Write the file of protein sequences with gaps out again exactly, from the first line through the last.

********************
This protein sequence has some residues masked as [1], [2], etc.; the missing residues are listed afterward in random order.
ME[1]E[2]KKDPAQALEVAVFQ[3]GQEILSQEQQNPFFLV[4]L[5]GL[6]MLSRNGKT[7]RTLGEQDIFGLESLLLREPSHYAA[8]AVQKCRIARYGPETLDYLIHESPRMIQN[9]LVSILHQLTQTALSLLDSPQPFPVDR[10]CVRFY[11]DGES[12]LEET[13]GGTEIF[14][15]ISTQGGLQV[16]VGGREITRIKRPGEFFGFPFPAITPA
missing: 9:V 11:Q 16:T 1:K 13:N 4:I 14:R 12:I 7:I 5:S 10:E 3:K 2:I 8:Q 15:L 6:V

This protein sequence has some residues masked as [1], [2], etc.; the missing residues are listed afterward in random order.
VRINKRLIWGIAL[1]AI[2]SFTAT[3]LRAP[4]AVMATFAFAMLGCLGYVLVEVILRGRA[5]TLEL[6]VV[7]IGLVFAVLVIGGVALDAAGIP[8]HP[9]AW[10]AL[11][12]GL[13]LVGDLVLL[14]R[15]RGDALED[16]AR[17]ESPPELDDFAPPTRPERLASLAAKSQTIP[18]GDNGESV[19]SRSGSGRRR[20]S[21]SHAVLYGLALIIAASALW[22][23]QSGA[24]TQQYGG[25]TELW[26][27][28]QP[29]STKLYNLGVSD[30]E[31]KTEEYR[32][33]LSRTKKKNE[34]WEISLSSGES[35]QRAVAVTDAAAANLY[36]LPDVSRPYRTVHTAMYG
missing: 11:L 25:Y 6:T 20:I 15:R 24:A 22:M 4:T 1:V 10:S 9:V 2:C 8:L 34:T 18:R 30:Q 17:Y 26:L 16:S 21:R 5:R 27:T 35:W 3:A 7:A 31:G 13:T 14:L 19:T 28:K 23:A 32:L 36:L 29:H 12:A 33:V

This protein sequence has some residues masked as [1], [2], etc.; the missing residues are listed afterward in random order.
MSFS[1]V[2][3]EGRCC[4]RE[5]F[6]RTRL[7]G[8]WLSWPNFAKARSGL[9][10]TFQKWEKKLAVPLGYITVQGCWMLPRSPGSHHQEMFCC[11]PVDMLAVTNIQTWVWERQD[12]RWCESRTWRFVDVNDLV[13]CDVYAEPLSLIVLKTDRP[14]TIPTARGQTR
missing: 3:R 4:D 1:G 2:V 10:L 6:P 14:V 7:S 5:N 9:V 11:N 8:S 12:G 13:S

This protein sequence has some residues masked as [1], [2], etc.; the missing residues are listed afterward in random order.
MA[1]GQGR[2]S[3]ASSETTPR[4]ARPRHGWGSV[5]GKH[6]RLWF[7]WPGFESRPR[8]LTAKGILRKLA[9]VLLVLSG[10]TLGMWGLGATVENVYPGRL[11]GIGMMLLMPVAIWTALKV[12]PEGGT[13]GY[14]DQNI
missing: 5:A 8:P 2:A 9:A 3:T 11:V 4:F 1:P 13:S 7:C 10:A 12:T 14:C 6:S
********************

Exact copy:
This protein sequence has some residues masked as [1], [2], etc.; the missing residues are listed afterward in random order.
ME[1]E[2]KKDPAQALEVAVFQ[3]GQEILSQEQQNPFFLV[4]L[5]GL[6]MLSRNGKT[7]RTLGEQDIFGLESLLLREPSHYAA[8]AVQKCRIARYGPETLDYLIHESPRMIQN[9]LVSILHQLTQTALSLLDSPQPFPVDR[10]CVRFY[11]DGES[12]LEET[13]GGTEIF[14][15]ISTQGGLQV[16]VGGREITRIKRPGEFFGFPFPAITPA
missing: 9:V 11:Q 16:T 1:K 13:N 4:I 14:R 12:I 7:I 5:S 10:E 3:K 2:I 8:Q 15:L 6:V

This protein sequence has some residues masked as [1], [2], etc.; the missing residues are listed afterward in random order.
VRINKRLIWGIAL[1]AI[2]SFTAT[3]LRAP[4]AVMATFAFAMLGCLGYVLVEVILRGRA[5]TLEL[6]VV[7]IGLVFAVLVIGGVALDAAGIP[8]HP[9]AW[10]AL[11][12]GL[13]LVGDLVLL[14]R[15]RGDALED[16]AR[17]ESPPELDDFAPPTRPERLASLAAKSQTIP[18]GDNGESV[19]SRSGSGRRR[20]S[21]SHAVLYGLALIIAASALW[22][23]QSGA[24]TQQYGG[25]TELW[26][27][28]QP[29]STKLYNLGVSD[30]E[31]KTEEYR[32][33]LSRTKKKNE[34]WEISLSSGES[35]QRAVAVTDAAAANLY[36]LPDVSRPYRTVHTAMYG
missing: 11:L 25:Y 6:T 20:I 15:R 24:A 22:M 4:T 1:V 10:S 9:V 2:C 8:L 34:T 18:R 30:Q 17:Y 26:L 16:S 21:R 5:R 27:T 35:W 3:A 7:A 31:G 13:T 14:L 19:T 28:K 23:A 32:L 36:L 29:H 12:A 33:V

This protein sequence has some residues masked as [1], [2], etc.; the missing residues are listed afterward in random order.
MSFS[1]V[2][3]EGRCC[4]RE[5]F[6]RTRL[7]G[8]WLSWPNFAKARSGL[9][10]TFQKWEKKLAVPLGYITVQGCWMLPRSPGSHHQEMFCC[11]PVDMLAVTNIQTWVWERQD[12]RWCESRTWRFVDVNDLV[13]CDVYAEPLSLIVLKTDRP[14]TIPTARGQTR
missing: 3:R 4:D 1:G 2:V 10:L 6:P 14:V 7:S 5:N 9:V 11:N 8:S 12:G 13:S

This protein sequence has some residues masked as [1], [2], etc.; the missing residues are listed afterward in random order.
MA[1]GQGR[2]S[3]ASSETTPR[4]ARPRHGWGSV[5]GKH[6]RLWF[7]WPGFESRPR[8]LTAKGILRKLA[9]VLLVLSG[10]TLGMWGLGATVENVYPGRL[11]GIGMMLLMPVAIWTALKV[12]PEGGT[13]GY[14]DQNI
missing: 5:A 8:P 2:A 9:A 3:T 11:V 4:F 1:P 13:S 7:C 10:A 12:T 14:C 6:S